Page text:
On 6 April 2023, Labour MP Ibrahim Omer’s Crimes (Theft by Employer) Amendment Bill 2023 (“the Bill”) was drawn from the ballot. The Bill seeks to amend the Crimes Act 1961 (“the Act”) to capture and class an employer as an offender if it owes employees’ wages, salaries, and/or other monetary entitlements within the employment relationship, but intentionally fails to pay them.

That type of behaviour would already amount to a breach of a number of existing employment-related statutes, including the Holidays Act 2003, Wages Protections Act 1983 and Minimum Wage Act 1983, and can result in penalties and other compliance-focused outcomes. However, this Bill seeks to “up the ante” so that:

· an individual (i.e., natural person) employer, if found guilty, could be liable for a term of imprisonment not exceeding one year and/or a fine not exceeding $5,000; and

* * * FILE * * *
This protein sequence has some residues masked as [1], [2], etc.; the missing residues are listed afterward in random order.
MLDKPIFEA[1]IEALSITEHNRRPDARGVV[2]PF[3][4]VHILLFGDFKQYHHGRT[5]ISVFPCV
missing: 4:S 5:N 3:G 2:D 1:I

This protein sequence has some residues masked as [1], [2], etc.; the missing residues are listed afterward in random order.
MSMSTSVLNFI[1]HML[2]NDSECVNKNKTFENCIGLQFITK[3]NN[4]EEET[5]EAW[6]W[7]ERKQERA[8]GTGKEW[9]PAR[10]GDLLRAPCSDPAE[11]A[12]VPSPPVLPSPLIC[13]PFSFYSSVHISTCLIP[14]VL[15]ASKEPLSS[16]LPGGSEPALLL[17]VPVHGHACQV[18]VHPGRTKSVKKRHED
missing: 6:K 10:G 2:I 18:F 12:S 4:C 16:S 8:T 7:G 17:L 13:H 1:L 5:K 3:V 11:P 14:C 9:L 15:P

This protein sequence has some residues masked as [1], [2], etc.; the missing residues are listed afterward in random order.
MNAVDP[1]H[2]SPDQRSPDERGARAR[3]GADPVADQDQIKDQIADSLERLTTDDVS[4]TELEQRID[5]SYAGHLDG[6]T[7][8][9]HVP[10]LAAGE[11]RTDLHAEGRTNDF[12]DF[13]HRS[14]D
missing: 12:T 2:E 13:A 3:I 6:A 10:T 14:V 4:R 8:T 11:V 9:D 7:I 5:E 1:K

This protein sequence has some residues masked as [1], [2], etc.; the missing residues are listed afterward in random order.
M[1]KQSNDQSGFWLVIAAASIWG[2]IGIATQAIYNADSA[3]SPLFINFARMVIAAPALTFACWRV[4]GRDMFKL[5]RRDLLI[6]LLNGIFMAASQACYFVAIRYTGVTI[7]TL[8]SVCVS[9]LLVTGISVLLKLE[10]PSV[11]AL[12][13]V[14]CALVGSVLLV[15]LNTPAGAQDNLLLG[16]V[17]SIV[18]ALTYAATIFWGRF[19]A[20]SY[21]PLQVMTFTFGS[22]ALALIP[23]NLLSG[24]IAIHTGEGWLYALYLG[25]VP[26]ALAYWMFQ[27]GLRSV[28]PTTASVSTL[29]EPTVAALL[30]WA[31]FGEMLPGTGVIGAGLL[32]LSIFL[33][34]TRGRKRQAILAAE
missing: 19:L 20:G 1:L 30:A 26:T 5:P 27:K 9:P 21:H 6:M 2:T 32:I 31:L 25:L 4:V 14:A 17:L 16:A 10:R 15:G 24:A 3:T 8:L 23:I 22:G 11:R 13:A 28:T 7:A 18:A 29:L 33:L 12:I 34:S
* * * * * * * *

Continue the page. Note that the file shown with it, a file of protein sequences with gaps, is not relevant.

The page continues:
· in any other case (i.e., if the employer is an entity), the employer could be liable for a fine not exceeding $30,000. Interestingly, the Bill does not seek to include Directors who knowingly engage in this conduct here, meaning as currently drafted, they could seemingly avoid personal liability.

The rationale? Currently, the Act includes a section that relates to theft by a person in a special relationship, but that scope is not wide enough to cover wage theft by an employer. There has been a push for change to reduce the problem of employers failing to comply with minimum entitlements, particularly for those employees that fall into the immigrant, student, and low-income classes. Unsurprisingly, the Council of Trade Unions is in support of the Bill and is encouraging cross-party support to move the Bill into law. However, only time will tell whether the Bill will make it into law, either in its current form or an amended version.

Employment Law Article Wage Theft


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